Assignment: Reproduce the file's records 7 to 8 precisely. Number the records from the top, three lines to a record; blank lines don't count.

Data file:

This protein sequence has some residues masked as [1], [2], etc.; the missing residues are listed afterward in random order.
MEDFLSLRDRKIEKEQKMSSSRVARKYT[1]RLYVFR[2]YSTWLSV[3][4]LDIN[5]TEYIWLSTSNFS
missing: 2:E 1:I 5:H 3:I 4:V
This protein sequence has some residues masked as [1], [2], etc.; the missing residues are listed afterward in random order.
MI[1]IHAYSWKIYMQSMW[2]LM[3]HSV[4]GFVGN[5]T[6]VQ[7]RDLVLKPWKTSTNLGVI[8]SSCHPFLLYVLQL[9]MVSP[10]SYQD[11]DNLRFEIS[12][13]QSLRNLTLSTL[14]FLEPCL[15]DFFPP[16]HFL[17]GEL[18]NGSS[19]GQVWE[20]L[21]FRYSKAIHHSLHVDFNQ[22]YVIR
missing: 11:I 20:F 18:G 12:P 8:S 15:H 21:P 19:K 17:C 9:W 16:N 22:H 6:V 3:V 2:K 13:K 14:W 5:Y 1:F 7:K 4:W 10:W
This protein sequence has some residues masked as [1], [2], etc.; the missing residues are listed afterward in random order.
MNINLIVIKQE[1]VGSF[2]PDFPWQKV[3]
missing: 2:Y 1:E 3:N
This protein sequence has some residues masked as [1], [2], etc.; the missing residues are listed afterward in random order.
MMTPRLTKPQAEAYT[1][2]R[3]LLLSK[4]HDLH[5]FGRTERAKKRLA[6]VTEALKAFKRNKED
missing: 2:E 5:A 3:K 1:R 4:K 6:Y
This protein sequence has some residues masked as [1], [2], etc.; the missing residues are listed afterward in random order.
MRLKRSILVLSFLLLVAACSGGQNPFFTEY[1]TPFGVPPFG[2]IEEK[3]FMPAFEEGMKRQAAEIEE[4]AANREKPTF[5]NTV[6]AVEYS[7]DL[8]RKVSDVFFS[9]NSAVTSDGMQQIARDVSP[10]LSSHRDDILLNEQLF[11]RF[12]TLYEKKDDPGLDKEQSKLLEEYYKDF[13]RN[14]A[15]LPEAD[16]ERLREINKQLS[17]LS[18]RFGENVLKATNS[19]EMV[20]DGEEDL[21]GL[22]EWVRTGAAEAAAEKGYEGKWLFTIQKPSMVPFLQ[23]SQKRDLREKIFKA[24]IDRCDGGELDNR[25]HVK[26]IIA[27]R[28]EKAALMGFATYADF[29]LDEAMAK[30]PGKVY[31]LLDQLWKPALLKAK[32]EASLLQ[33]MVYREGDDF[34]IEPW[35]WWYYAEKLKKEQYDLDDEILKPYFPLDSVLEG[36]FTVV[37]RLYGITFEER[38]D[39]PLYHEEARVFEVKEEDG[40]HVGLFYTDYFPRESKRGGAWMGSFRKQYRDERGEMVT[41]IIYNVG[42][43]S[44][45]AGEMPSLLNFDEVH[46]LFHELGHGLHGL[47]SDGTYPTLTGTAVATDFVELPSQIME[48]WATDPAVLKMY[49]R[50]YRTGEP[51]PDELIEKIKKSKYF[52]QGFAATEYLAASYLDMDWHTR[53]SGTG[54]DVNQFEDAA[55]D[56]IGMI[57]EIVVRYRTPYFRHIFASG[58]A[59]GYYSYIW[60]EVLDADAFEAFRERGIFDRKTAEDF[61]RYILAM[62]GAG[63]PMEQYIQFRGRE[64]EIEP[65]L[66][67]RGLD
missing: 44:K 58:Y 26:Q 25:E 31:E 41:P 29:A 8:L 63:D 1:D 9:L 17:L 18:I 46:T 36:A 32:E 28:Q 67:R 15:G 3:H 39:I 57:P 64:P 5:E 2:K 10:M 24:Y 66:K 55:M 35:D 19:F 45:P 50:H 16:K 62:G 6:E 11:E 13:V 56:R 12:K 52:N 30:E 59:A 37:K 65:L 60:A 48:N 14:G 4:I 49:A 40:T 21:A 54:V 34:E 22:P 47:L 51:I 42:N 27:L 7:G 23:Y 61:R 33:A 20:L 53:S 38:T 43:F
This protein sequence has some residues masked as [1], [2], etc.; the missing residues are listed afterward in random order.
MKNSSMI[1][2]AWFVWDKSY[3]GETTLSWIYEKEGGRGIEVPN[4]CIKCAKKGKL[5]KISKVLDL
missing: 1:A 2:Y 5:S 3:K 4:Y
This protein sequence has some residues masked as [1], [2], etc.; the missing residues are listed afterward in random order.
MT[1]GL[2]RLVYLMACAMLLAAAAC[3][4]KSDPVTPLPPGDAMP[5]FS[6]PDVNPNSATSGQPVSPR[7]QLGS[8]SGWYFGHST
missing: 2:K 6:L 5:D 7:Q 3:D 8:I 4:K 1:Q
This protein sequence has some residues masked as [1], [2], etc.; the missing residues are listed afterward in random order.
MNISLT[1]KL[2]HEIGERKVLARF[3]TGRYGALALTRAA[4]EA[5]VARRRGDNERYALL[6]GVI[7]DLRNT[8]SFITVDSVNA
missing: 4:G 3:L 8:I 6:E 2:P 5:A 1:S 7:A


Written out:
This protein sequence has some residues masked as [1], [2], etc.; the missing residues are listed afterward in random order.
MT[1]GL[2]RLVYLMACAMLLAAAAC[3][4]KSDPVTPLPPGDAMP[5]FS[6]PDVNPNSATSGQPVSPR[7]QLGS[8]SGWYFGHST
missing: 2:K 6:L 5:D 7:Q 3:D 8:I 4:K 1:Q
This protein sequence has some residues masked as [1], [2], etc.; the missing residues are listed afterward in random order.
MNISLT[1]KL[2]HEIGERKVLARF[3]TGRYGALALTRAA[4]EA[5]VARRRGDNERYALL[6]GVI[7]DLRNT[8]SFITVDSVNA
missing: 4:G 3:L 8:I 6:E 2:P 5:A 1:S 7:A